Our day with Junior Jobs: How to get good work experience and internships
We spent the day with Junior Jobs, a platform that aims to put students in contact with industry professionals and boost their career prospects after Uni. With help from advertising professionals at big-cheeses Grey Health Group, MEC and Ogilvy, they hosted an event where students could network and ask the burning question on every twenty-something’s mind: How to get good work experience and internships?
Well, here’s how the pros say to do it:
Vet your media footprint
Fun fact: companies stalk you. It’s surprising just how much about you is on the internet, and how easy it is to find. Consider the tone of your social media accounts and ask yourself if they correctly portray you for the role you’re applying for. Avoid drunk tweeting about your ex and have a catalogue-worthy Insta – this will help massively. Making your Facebook account private is also advisable so that any photos of you on a particularly messy sesh stay hidden from recruiters – they can see that side of you at your leaving drinks.
Exploit your media footprint
On the other hand, your media footprint can also be incredibly beneficial to landing work experience and internships. Making connections is key in any industry, as this is how you get recommended for internships and invited to networking events. Getting into contact with industry professionals isn’t limited to connecting on LinkedIn, think outside the box. Twitter is probably your best bet, as it enables you to connect with them on a more personal level and for them to see your personality, too.
Retweet both their funny and opinionated tweets, respond to their running commentary on the world and then drop them a DM asking to pick their brains about their industry over a quick coffee. Most of the time you’ll get a positive response because you’ve shown an interest in them as a person first, rather than just as someone who can get you ‘in’.
Don’t rely on your CV – focus on your individuality
‘Standing out’ isn’t just about making the content on your CV different from all the others, but being unique as an individual too. Your CV doesn’t have to just be about your education and work experience, not to mention all of your lies under the ‘Interests’ section (we’ve all done it, but are you really on the volleyball team at Uni or do you just sesh with them?).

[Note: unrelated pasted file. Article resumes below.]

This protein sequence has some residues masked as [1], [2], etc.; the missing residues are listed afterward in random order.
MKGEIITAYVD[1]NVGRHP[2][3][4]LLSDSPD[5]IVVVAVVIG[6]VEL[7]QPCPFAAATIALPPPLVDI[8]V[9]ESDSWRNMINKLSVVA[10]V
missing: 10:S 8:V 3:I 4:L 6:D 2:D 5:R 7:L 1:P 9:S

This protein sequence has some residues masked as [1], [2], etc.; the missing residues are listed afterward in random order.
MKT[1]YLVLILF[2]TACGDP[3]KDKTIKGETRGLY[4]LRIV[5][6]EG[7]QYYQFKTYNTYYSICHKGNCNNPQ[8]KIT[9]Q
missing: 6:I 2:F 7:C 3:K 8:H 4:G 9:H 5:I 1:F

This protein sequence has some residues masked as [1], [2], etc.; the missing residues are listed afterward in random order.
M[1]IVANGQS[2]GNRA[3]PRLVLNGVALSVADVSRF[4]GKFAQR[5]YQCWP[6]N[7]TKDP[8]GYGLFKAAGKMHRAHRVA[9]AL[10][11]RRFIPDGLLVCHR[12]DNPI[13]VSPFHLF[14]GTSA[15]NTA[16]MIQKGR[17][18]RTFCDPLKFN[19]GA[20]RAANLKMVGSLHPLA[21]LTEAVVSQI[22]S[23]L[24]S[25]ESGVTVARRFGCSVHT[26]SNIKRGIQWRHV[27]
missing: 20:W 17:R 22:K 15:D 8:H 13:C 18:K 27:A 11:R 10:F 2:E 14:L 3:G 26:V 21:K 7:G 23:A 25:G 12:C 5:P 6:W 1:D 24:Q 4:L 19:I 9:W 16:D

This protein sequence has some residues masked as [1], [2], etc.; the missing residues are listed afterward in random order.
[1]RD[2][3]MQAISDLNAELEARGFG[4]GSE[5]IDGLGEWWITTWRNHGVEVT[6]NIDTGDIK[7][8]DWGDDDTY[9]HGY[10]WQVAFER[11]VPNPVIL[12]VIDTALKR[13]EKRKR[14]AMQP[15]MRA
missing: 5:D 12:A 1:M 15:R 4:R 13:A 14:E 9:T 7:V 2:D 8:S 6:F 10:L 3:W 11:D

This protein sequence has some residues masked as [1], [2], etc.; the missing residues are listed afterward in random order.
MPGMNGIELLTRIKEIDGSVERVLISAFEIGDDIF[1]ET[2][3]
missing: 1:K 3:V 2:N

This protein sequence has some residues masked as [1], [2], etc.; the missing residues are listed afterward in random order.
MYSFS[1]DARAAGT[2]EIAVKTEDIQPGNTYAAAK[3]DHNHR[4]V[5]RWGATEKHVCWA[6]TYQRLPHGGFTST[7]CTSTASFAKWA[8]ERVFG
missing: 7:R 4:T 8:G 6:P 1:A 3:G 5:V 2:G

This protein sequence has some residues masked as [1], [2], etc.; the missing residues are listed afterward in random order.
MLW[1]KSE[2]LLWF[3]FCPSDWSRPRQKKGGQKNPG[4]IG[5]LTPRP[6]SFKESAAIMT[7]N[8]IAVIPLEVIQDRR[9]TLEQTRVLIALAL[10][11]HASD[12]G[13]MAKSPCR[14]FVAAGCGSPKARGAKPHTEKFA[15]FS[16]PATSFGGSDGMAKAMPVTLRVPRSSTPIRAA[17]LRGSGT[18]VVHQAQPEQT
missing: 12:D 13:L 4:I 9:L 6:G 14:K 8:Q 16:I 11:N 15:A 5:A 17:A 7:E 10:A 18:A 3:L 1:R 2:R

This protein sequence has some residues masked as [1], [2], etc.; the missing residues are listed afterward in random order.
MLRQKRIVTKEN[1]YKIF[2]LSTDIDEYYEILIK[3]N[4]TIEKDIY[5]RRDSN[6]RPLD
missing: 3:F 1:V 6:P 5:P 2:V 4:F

Potential employers want to know why you’re different from every other student on your course at your Uni, so show them. Think about what drives you towards that industry, but avoid rambling with words like ‘inspired’ and ‘passionate’. Focus on what transferable skills you’ve gained from being on the volleyball/chess/ultimate frisbee team – keeping everyone relatively on track during the weekly sesh can go on your CV as ‘having exceptional leadership and organisational skills’.
Doing something bold and creative is ultimately the best way to be remembered by employers. Although Matt Jordan, Head of Talent Acquisition at Ogilvy, told us he once walked out of the office building to see a giant poster of his face taped to the pavement with ‘WANTED: FOR INTERVIEW’ stamped across it.
He said he felt too scared to contact the attached email address and nearly ran away screaming, so there is a limit as to what’s considered creative and what’s just downright scary.
Don’t feel disheartened if you fail at one application as there are hundreds of other opportunities out there. Hardly anybody succeeds at their first attempt. Even when you do manage to land an internship, it might not go the way you thought…
Hannah Davies, Performance Manager in Digital Operation for MEC, advised that finding your niche takes time, and trial and error. If after all this you finally secure what you thought would be the internship of your dreams only for it to be a complete flop, don’t worry. At least you’ve found out before signing a contract, and you can focus on finding jobs in what you really want to do. Plus, it still goes on your CV, and the networking you’ll have done might just get you to where you want to be.